Agreeable / Disagreeable


Agreeableness/Disagreeableness is an element of our behaviour so important that psychologists include it as one of the 5 foundational personality traits (“Conscientiousness”, “Agreeableness”, “Neuroticism”, “Openness”, and “Extraversion” – acronym “CANOE” or “OCEAN”).


In each of these traits, there are 6 basic factors.  The 6 factors related to the “Agreeableness/Disagreeableness” dimension are:

  1. Modesty
  2. Compliance
  3. Tender-mindedness
  4. Humanity
  5. Straightforwardness
  6. Trust

Low scores on these factors are seen as signs of “Disagreeableness”.

I think that this definition makes the error of conflating two very different, almost opposite, types of characteristics: those related to Deference (modesty, compliance, and tender-mindedness), and those related to Cohesion (trust, humanity, and straightforwardness).  In the context of building Collegially Disagreeable (C/D) cultures, treating these groups as distinct.

Ideally participants in a C/D culture will score very poorly in the Deference factors and very highly in those measuring Cohesion.  Successful C/D requires a commitment to take dissenting, often discomforting, positions.  The Deference factors inhibit these sort of discussions, creating precisely the type of group-think that can be so dangerous.  In contrast, low scores on the Cohesion factors (usually seen as a sign of “Disagreeableness”) undermine the ability of the group to work together.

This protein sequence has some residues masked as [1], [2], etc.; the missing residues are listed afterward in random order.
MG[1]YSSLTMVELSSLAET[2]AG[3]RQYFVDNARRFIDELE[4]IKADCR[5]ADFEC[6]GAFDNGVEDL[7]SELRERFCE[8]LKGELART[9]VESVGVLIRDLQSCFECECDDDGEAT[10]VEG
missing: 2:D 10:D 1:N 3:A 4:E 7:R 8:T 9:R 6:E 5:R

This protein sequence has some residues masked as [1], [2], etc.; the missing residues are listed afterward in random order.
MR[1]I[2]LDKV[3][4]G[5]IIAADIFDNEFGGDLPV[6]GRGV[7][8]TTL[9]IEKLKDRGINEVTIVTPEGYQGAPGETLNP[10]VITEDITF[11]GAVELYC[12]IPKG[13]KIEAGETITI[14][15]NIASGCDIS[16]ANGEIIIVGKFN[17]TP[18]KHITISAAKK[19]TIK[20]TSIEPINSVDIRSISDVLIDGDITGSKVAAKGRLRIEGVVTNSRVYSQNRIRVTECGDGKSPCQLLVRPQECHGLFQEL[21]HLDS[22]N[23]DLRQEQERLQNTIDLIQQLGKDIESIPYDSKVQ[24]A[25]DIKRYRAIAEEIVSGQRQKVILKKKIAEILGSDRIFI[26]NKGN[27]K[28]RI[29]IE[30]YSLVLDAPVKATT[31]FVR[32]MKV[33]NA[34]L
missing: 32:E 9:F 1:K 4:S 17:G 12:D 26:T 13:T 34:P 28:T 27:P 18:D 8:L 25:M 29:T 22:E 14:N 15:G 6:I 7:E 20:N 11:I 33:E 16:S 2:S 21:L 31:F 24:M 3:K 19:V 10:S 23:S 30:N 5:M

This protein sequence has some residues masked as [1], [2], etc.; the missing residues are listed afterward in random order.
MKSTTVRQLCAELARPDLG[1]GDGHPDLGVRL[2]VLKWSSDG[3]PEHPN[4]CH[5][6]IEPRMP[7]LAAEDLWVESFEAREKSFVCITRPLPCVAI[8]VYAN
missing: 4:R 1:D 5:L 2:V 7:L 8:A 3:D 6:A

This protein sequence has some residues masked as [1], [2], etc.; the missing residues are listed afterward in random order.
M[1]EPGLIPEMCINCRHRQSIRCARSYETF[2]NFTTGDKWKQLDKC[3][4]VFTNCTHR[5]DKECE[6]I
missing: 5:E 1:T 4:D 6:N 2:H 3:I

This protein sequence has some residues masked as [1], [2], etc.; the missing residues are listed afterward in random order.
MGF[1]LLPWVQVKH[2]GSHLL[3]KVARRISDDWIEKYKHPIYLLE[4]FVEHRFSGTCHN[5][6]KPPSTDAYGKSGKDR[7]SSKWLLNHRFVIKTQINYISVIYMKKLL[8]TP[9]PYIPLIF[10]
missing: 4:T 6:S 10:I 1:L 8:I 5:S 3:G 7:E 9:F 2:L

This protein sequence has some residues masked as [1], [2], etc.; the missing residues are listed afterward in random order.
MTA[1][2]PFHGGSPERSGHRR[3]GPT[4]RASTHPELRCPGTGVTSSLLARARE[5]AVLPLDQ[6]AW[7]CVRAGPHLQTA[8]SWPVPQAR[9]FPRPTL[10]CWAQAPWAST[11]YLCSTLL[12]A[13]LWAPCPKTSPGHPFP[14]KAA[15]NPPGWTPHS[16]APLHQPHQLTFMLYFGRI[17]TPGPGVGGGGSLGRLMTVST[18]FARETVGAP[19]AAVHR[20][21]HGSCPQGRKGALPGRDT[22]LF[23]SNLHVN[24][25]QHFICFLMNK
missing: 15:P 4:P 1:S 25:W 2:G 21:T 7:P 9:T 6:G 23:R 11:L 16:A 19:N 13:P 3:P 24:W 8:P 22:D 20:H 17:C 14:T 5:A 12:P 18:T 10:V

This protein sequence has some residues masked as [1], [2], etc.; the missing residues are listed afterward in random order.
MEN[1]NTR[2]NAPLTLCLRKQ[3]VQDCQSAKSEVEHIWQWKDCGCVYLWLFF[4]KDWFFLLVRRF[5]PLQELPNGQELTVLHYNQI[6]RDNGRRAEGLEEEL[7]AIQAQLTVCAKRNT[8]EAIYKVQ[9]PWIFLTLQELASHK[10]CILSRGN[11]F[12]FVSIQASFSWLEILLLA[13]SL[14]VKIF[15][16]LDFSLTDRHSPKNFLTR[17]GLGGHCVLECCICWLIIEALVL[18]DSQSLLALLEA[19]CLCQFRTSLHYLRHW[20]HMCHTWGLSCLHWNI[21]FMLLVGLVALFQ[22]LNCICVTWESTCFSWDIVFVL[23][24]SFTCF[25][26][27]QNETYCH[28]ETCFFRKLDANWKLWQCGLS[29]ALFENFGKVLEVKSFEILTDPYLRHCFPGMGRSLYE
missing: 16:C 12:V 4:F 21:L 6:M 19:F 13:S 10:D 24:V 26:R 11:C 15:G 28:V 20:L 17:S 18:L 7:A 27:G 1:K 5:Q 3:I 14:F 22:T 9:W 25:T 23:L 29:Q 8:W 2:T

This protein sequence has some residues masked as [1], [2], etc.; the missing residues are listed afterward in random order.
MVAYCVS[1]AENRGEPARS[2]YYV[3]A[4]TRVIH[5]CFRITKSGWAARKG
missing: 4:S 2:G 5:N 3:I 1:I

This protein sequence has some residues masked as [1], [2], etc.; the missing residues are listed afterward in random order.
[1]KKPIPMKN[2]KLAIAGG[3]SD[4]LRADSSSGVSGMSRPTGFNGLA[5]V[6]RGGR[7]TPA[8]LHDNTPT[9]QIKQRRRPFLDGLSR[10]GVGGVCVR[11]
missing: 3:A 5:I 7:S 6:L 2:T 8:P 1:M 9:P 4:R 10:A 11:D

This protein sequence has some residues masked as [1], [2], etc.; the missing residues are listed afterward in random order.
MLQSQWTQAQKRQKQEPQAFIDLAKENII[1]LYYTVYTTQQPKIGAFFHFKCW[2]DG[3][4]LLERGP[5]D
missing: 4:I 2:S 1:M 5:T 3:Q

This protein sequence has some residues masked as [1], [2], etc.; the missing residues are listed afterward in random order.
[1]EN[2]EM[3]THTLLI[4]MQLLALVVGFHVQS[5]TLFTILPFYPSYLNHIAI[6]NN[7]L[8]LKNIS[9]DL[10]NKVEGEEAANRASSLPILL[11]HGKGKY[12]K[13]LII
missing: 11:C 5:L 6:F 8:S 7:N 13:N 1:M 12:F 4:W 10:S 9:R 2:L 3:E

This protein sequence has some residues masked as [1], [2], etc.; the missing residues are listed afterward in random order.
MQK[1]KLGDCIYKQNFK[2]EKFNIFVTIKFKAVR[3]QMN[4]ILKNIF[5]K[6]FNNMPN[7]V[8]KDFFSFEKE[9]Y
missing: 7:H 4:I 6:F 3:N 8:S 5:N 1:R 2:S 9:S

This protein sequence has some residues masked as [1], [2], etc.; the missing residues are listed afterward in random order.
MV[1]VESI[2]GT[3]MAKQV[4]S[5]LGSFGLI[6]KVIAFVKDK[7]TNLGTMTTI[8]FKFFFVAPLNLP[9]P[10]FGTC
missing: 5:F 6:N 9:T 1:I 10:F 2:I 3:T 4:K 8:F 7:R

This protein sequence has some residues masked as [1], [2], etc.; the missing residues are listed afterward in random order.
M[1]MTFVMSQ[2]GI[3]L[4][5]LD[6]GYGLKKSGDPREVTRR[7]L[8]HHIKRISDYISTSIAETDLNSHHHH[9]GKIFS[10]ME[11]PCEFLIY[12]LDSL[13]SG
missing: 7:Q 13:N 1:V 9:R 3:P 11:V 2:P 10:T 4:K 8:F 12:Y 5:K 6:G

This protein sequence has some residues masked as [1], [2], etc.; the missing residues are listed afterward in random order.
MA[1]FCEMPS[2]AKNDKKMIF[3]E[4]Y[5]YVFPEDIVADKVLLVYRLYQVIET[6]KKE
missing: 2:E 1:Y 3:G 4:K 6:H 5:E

The opposite of deference is dissent.  Open courageous honest conversations cannot happen when someone is too modest to advocate for an innovative idea, complies with the desires of those with higher status, or is too tender-minded to risk offending others.  Vigorous conversations become tentative, novel ideas and solutions go unsaid.

Disdain, deception, and suspicion (the opposites of humanity, straightforwardness, and trust) are part of the cluster of behaviours that exemplify the sub-class of Disagreeable people commonly referred to as “Assholes”.  Rather than fostering dissent and open discussion, these behaviours create an environment of secrecy, factions, and betrayal.    While this may lead to lots of disagreements, few of them will be productive.

Dissent and disagreement naturally generate tension within a group.  It is inevitable that some people will at times take offense at another person’s comment.  To counter-act this divisive force, it is vital that group members make a point of deliberately practicing cohesive factor behaviours.  It is hard to rebuild collegiality after statements that are deliberately hurtful or demeaning, but it is also difficult to do this following an accusation that someone has done so. (Shaming – a type of anti-humanity driven by mistrust – is another way to seriously undermines C/D.)


collegially disagreeable  6 rules to be collegially disagreeable